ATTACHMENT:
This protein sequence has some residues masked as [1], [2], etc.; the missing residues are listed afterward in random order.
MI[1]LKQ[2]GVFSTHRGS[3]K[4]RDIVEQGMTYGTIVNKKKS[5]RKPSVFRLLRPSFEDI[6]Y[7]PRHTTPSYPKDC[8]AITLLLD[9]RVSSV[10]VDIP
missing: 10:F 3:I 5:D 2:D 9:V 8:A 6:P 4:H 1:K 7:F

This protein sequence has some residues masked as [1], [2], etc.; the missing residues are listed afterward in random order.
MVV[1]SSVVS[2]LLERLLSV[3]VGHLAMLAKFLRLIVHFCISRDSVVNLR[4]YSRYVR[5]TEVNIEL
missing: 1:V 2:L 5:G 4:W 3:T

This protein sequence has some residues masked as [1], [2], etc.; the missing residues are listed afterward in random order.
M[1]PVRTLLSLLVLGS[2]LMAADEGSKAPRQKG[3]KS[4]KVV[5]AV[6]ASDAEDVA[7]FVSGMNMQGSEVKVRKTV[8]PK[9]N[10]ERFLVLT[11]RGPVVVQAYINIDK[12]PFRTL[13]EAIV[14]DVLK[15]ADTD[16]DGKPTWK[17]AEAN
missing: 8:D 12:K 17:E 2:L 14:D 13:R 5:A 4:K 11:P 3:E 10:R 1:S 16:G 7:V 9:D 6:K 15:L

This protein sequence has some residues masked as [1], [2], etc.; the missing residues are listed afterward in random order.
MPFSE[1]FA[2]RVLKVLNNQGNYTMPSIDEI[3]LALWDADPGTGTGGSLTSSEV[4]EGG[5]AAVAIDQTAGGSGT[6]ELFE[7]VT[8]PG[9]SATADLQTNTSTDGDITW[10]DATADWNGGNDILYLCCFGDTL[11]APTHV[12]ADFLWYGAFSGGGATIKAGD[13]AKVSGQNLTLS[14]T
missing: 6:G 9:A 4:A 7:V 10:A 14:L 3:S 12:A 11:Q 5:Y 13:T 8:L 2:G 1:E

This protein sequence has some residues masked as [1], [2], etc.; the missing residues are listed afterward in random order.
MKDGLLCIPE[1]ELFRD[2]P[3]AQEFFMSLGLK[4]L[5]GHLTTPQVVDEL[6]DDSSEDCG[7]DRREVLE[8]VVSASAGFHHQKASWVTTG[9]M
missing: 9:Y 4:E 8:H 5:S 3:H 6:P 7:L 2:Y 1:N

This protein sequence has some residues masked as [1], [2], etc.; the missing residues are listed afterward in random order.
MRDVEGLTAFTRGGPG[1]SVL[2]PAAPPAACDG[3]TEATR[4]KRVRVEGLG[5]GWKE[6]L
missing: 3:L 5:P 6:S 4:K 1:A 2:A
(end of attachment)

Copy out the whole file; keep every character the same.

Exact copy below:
This protein sequence has some residues masked as [1], [2], etc.; the missing residues are listed afterward in random order.
MI[1]LKQ[2]GVFSTHRGS[3]K[4]RDIVEQGMTYGTIVNKKKS[5]RKPSVFRLLRPSFEDI[6]Y[7]PRHTTPSYPKDC[8]AITLLLD[9]RVSSV[10]VDIP
missing: 10:F 3:I 5:D 2:D 9:V 8:A 6:P 4:H 1:K 7:F

This protein sequence has some residues masked as [1], [2], etc.; the missing residues are listed afterward in random order.
MVV[1]SSVVS[2]LLERLLSV[3]VGHLAMLAKFLRLIVHFCISRDSVVNLR[4]YSRYVR[5]TEVNIEL
missing: 1:V 2:L 5:G 4:W 3:T

This protein sequence has some residues masked as [1], [2], etc.; the missing residues are listed afterward in random order.
M[1]PVRTLLSLLVLGS[2]LMAADEGSKAPRQKG[3]KS[4]KVV[5]AV[6]ASDAEDVA[7]FVSGMNMQGSEVKVRKTV[8]PK[9]N[10]ERFLVLT[11]RGPVVVQAYINIDK[12]PFRTL[13]EAIV[14]DVLK[15]ADTD[16]DGKPTWK[17]AEAN
missing: 8:D 12:K 17:E 2:L 14:D 13:R 5:A 4:K 11:P 3:E 10:R 1:S 16:G 7:V 9:D 6:K 15:L

This protein sequence has some residues masked as [1], [2], etc.; the missing residues are listed afterward in random order.
MPFSE[1]FA[2]RVLKVLNNQGNYTMPSIDEI[3]LALWDADPGTGTGGSLTSSEV[4]EGG[5]AAVAIDQTAGGSGT[6]ELFE[7]VT[8]PG[9]SATADLQTNTSTDGDITW[10]DATADWNGGNDILYLCCFGDTL[11]APTHV[12]ADFLWYGAFSGGGATIKAGD[13]AKVSGQNLTLS[14]T
missing: 6:G 9:A 4:A 7:V 10:A 14:L 3:S 12:A 11:Q 5:Y 13:T 8:L 2:G 1:E

This protein sequence has some residues masked as [1], [2], etc.; the missing residues are listed afterward in random order.
MKDGLLCIPE[1]ELFRD[2]P[3]AQEFFMSLGLK[4]L[5]GHLTTPQVVDEL[6]DDSSEDCG[7]DRREVLE[8]VVSASAGFHHQKASWVTTG[9]M
missing: 9:Y 4:E 8:H 5:S 3:H 6:P 7:L 2:Y 1:N

This protein sequence has some residues masked as [1], [2], etc.; the missing residues are listed afterward in random order.
MRDVEGLTAFTRGGPG[1]SVL[2]PAAPPAACDG[3]TEATR[4]KRVRVEGLG[5]GWKE[6]L
missing: 3:L 5:P 6:S 4:K 1:A 2:A